3. Is there something perversely compelling about torture? What I mean is, what exactly makes torture and public punishment the "spectacle" that Foucault desribes? What is the role of the audience in producing this spectacle?

4. As Foucault asks on p. 16, "what would a non-corporal punishment be?"

5. How does the contemporary call for prison reform (by 49% of the American population) work into the Foucault's genealogy? Why the cry for reform and humanism, rehabilitation instead of punishment?

that's all.
See you tomorrow,

Thursday, November 11, 2004

Bomb the Suburbs

"Let's celebrate the ghetto and the few people who aren't running away from it..."
This is is defnitely one of the more ridiculous statements I have read in a while. Upski is extremely close minded and, I believe, a hardcore racist. He believes that suburbanites are the cause of the "ghetto." Yet how many people grew up poor in the "city" and worked their way out of it. He seems to put a positive label on being poor, as if lack of wealth is the only contributing factor to being down to earth. While it is true that some poorer people have a better grasp on the important things in life, it is unfair to claim that anyone living outside of the city is so caught up in their suburban life that they are incapable of having real feelings.
The piece which mocks the two boys who go to Atlanta is ridiculous as well. The boys make it pretty clear that the reason they dressed up as they did was because they admired that certain culture. However, Sabrina Williams seems to think that only African-Americans are worthy of dressing that certain way, even walking that certain way. It seems to me that Williams is the one contributing to the "problems of the ghetto." By isolating a certain lifestyle to just one ethnicity, she only makes her culture stand out more than before.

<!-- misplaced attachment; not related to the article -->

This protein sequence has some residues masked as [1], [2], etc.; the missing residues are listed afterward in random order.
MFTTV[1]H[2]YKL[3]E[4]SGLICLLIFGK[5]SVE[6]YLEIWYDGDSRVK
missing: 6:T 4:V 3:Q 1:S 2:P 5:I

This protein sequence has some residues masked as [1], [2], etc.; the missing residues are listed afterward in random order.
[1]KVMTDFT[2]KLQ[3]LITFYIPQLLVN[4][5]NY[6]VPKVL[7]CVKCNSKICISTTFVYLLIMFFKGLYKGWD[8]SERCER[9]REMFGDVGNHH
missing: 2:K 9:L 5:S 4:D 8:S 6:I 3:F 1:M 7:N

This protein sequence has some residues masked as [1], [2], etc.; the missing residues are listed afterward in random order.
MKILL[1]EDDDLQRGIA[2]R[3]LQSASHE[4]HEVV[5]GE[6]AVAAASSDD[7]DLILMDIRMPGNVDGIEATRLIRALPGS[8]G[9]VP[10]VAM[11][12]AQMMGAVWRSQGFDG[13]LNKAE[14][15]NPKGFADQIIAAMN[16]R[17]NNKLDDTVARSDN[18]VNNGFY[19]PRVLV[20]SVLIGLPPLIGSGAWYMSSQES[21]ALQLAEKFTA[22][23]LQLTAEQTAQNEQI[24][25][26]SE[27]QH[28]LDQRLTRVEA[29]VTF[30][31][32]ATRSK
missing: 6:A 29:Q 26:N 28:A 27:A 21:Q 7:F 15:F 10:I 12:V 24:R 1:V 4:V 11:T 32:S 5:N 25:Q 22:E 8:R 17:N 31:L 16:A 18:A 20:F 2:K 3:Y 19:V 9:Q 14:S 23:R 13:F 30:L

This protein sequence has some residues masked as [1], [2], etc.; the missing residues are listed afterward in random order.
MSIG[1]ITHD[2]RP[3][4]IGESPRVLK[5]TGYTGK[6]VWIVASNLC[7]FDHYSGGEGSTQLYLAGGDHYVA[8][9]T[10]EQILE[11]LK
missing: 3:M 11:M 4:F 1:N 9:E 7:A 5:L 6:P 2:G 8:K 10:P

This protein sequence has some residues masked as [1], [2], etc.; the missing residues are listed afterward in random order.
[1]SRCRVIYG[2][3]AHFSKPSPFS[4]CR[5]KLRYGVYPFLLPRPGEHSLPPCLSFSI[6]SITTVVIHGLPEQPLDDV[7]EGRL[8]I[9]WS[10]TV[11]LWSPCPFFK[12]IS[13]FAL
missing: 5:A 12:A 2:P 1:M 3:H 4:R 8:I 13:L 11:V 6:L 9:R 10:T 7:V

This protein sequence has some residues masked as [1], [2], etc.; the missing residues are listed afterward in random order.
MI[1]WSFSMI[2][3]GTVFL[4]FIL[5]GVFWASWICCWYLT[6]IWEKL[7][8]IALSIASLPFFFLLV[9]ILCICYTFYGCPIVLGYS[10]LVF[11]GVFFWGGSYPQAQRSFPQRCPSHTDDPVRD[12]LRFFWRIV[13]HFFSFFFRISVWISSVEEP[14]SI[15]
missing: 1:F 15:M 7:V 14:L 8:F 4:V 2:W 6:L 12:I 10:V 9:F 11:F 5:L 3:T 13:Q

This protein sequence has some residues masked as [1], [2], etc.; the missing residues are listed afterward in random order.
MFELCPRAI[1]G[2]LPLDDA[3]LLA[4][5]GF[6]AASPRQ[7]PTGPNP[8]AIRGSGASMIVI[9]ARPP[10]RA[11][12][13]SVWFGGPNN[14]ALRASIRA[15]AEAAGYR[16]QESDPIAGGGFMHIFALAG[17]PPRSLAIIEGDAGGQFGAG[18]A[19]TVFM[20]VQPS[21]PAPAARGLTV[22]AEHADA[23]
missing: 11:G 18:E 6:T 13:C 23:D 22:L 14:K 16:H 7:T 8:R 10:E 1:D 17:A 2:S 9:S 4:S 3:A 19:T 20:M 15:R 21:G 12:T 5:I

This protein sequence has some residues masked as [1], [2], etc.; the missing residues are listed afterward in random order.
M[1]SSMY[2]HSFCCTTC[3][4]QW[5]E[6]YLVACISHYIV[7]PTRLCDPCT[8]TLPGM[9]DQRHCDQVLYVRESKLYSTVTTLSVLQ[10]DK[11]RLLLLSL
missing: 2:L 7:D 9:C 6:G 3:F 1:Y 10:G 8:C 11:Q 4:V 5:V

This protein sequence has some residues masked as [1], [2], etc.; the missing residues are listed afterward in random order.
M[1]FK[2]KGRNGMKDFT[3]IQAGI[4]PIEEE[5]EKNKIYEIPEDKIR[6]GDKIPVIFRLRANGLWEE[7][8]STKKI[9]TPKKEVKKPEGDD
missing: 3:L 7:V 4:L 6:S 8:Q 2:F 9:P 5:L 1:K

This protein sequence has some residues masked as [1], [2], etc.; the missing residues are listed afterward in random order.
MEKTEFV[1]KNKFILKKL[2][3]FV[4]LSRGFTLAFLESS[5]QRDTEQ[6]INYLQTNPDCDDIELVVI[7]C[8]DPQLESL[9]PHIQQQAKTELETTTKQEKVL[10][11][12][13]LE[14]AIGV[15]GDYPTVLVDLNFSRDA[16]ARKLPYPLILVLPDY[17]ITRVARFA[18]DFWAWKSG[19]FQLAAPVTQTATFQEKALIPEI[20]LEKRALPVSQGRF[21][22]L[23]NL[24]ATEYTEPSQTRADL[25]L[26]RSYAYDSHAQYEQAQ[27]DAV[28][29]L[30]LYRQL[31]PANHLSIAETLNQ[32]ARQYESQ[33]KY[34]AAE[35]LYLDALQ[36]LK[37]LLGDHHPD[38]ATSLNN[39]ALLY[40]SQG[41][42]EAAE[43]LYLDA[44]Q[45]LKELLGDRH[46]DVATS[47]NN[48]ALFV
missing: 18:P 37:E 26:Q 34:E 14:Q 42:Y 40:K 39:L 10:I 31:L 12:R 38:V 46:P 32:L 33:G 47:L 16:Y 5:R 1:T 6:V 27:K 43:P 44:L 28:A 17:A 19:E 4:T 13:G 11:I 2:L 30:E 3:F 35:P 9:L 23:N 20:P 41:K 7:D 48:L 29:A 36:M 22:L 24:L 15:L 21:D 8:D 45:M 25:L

Wednesday, November 10, 2004

bomb the suburbs

Upski is a racist, an upper middle class wigger, and an admirer of black culture all at the same time. Is he credible? Do you think he's a b-boy because he's rebelling against our economically and racially segregated society or because he's trying to elevate himself above other white people--or both? And why do white kids in Montana become wiggers?
Upski writes of a "moral debt" he owes to the black community. How can that ever be repaid? Does he imply that it can be or not?
One of his points is clear: Americans (whites especially, but also possibly suburban blacks?) need to stop avoiding the reality that we are perpetuating inequality. And one way to bring this fact home is to literally bring it home to the suburbs--through graffiti, for example.
Are any of you from the suburbs? I'm from elgin, outside of chicago (a place with a lot of hispanic immigrants and issues) and I lived in Rogers Park in Chicago last year--the most ethnically diverse place in the country besides the Bronx. (Do I sound like I'm elevating myself?) And now, coming here to Madison, I see some similarites in our campus and the suburbs (remember, Upski writes of the suburbs literally and metaphorically). This university IS overwhelmingly white--do WE avoid reality? I read somewhere that Dane County imprisonates more black people in proportion to whites than the state and country average. just something to consider...
so much to talk about on this reading...sorry so long...but i think there's still more left out.

Tuesday, November 09, 2004

Help with non-- 201 Paper?

Hi... this isn't actually related to this class, but this is a composition class-- so maybe it kind of is... anyways: I'm doing research with Professor Koshar this semester for Hist 600 relating to cars, in particular: Safety Legislation of the 1950s in Great Britain. As I am sure you can imagine it is quite exciting... I'm looking at/analyzing group responses to such legistlation in the Autocar magazine (its a car mag in Britain). Blah- anyways currently my paper discusses the reaction of different age and economic groups to the increasing severity and complexity of such safety laws during the time. I AM REALLY AFRAID - my professor is going to fall asleep reading my paper... I do. SO I was wondering if anyone had any ideas on how to "spice" my paper up. (I can't include accidents because that is another student's) Thanks so much! Any suggestions would be greatly appreciated. :)